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The Legend Of 1900


The Legend Of 1900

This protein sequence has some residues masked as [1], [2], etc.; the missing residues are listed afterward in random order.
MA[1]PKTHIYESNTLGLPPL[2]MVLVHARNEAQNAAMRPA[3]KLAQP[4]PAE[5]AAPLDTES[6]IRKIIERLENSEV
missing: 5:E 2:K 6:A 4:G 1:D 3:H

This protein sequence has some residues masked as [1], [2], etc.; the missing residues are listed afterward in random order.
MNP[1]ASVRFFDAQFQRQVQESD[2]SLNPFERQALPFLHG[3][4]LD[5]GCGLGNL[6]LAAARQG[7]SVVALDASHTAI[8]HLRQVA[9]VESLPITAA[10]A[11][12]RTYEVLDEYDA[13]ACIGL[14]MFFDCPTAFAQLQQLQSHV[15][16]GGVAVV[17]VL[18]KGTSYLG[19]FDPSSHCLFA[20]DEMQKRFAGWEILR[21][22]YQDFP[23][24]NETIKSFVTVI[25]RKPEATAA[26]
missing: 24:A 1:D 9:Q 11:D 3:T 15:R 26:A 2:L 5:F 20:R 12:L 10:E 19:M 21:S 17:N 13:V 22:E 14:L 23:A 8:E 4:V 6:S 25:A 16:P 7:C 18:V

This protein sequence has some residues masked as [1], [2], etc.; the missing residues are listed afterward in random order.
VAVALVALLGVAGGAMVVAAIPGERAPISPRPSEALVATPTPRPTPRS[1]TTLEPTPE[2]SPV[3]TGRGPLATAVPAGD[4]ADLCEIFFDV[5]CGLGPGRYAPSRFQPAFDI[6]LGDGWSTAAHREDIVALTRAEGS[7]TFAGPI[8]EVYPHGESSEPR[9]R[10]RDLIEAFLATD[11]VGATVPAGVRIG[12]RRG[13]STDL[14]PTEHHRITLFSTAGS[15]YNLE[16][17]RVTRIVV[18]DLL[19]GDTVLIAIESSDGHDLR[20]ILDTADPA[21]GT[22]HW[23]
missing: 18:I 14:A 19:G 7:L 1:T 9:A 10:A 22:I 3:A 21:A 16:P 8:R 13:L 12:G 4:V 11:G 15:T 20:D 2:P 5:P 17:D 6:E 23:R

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As anyone who saw his widely adored, Oscar-winning Cinema Paradiso can attest, no one loves the movies quite as much as Italian director Giuseppe Tornatore. And no one, not even Spielberg at his worst, is capable of assaulting the audience with quite so many grandiose, tear-wringing sentimental clichés. "What's a momma?," asks a dew-eyed, precocious little boy of his adopted father in Tornatore's The Legend Of 1900, a telling early moment in a film that's not shy about steering a ship-full of immigrants past the Statue Of Liberty whenever the emotional pot needs stirring. Fortunately, the boy will grow into the wry, laconic Tim Roth, who cuts an agreeably enigmatic figure out of "Nineteen Hundred," a man who was born in the bowels of a luxury liner and has never set foot on dry land. In an awkward framing device, Pruitt Taylor Vince, a trumpeter from Roth's band, tells his friend's story in flashbacks that seem to exist only so Tornatore can remind the audience what an incredible yarn he's about to spin. Roth's main dilemma—will he ever leave the ship and join the "land people"?—wouldn't be such a bad expression of humanity's trepidation about stepping into a new industrial century if the director didn't present it so literally. But in the few moments when his formidable visual instincts take over, Tornatore's outsized sense of scale pays off in a handful of dazzling sequences, including a storm that Roth and Pruitt ride out on a sliding piano and a virtuoso "hot" jazz duel with Clarence Williams III. To his credit, there's very little cynicism behind The Legend Of 1900, and that makes its gross manipulation come off as sweetly naïve. But regrettably, the film invites plenty of it.